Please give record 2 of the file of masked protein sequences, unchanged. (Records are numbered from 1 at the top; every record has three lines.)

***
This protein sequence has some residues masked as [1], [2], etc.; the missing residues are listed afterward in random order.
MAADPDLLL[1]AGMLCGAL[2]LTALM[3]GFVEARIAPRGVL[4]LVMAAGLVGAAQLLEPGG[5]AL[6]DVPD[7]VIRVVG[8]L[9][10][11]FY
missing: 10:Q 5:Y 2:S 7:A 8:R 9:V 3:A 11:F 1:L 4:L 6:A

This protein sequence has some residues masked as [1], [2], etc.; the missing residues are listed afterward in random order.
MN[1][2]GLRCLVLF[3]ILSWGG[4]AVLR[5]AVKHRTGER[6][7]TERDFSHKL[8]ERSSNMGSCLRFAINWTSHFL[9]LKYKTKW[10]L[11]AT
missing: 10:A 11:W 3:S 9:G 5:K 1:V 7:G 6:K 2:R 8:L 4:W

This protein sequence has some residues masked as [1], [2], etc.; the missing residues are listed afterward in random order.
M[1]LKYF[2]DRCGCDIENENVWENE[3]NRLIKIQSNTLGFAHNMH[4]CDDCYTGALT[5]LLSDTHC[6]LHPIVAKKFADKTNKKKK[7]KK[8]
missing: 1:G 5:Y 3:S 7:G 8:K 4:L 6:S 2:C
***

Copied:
This protein sequence has some residues masked as [1], [2], etc.; the missing residues are listed afterward in random order.
MN[1][2]GLRCLVLF[3]ILSWGG[4]AVLR[5]AVKHRTGER[6][7]TERDFSHKL[8]ERSSNMGSCLRFAINWTSHFL[9]LKYKTKW[10]L[11]AT
missing: 10:A 11:W 3:S 9:G 5:K 1:V 7:G 6:K 2:R 8:L 4:W